Video: “Boldly Gone” – short film with Sean Biggerstaff, Dimitri Leonidas, & Gil Gerard

Check out the short film Boldly Gone now available online for free:

Boldly Gone is the tale of two estranged brothers who come together to launch their father’s ashes into space. It stars Sean Biggerstaff (The Harry Potter Series), Dimitri Leonidas (The Monuments Men) and Gil Gerard (Buck Rogers in the 25th Century).

A Glasgow native, Mark graduated from the Royal Scottish Academy of Music & Drama in 2005. Based in London since 2007, he continues to direct projects spanning short drama, music video, and documentary.

xFilm is an independent film and television production company based in East London. Its first five shorts have all screened internationally at Oscar-recognised or BAFTA-qualifying film festivals and its first co-produced feature, Radiator, has been showing in Picturehouse cinemas nationwide to great acclaim  (

See also


Video: TMRO 9.11 – What is the International Space Station really worth?

The latest episode of is now available:

This week we ask, “What is the International Space Station really worth?” Was it worth it to build the most expensive structure ever known? Are we getting good science off of it? What do you think? Leave your comments below.

Space news topics:

  • Atlas V launches Cygnus OA-6
  • Space Memorabilia Auction (Titusville)
  • A Pond of Frozen Nitrogen on Pluto
  • Russia launches Spy Sat on Soyuz
  • Everyday Astronaut
  • Dawn Sees Ceres’ Salty Spots


TMRO Live is a crowd funded show. If you like this episode consider contributing to help us to continue to improve. Head over to for information, goals and reward levels. Don’t forget to check out our SpacePod campaign as well over at

Video: Tim Peake shows the aurora

UK/ESA astronaut Tim Peake posted this impressive extended view of an aurora as seen from the International Space Station:

See also the recent Video: ‘On the shoulders of giants’ – Tim Peake’s Principia mission on the ISS.

Saturn: “Dark Moons, Dark Rings”

Great image from the Cassini probe of two moons above Saturn’s rings:

Dark Moons, Dark Rings

When taking images in directions opposite from the sun, most objects appear dark. Surprisingly, however, some of Saturn’s rings get brighter.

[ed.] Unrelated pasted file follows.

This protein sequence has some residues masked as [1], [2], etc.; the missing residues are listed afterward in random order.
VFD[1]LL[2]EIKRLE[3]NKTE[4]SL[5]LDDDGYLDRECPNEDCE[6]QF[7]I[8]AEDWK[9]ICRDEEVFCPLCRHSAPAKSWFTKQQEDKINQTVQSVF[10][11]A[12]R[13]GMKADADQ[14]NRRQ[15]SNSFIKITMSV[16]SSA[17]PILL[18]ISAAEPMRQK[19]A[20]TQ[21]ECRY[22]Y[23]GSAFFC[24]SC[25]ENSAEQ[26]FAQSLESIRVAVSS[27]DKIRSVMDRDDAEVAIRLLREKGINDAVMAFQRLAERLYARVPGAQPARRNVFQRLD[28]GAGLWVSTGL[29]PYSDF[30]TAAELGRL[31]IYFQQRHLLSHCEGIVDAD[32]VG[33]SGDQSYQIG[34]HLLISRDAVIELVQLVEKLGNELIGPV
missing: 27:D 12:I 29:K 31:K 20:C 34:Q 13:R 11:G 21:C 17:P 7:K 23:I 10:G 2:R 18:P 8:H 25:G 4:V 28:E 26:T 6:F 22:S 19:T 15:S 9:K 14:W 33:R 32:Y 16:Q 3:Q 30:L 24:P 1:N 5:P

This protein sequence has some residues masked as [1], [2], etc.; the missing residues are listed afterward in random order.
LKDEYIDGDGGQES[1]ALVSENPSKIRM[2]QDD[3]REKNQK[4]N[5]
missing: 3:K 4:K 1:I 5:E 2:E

Parts of Saturn’s main rings appear dark in backlit views, particularly the dense B ring (as can been seen in PIA14934). However, some rings are comparatively tenuous and made up of dust particles that tend to scatter light in roughly the original direction it was traveling. This is called “forward scattering.” Because of forward scattering, rings like the F ring, which encircles the outer edge of the main rings, appear to glow brightly at this large viewing angle.

Two moons hover above the rings from this perspective — Enceladus (313 miles or 504 kilometers across), at left, and Janus (111 miles or 179 kilometers across), at right.

This view looks toward the unilluminated side of the rings from about 0.5 degrees below the ring plane. The image was taken in visible light with the Cassini spacecraft narrow-angle camera on Dec. 21, 2015.

The view was acquired at a distance of approximately 750,000 miles (1.2 million kilometers) from Saturn and at a Sun-Saturn-spacecraft, or phase, angle of 136 degrees. Janus’ brightness was enhanced by a factor of two to improve its visibility in this image.

The Cassini mission is a cooperative project of NASA, ESA (the European Space Agency) and the Italian Space Agency. The Jet Propulsion Laboratory, a division of the California Institute of Technology in Pasadena, manages the mission for NASA’s Science Mission Directorate, Washington. The Cassini orbiter and its two onboard cameras were designed, developed and assembled at JPL. The imaging operations center is based at the Space Science Institute in Boulder, Colorado.

For more information about the Cassini-Huygens mission visit and The Cassini imaging team homepage is at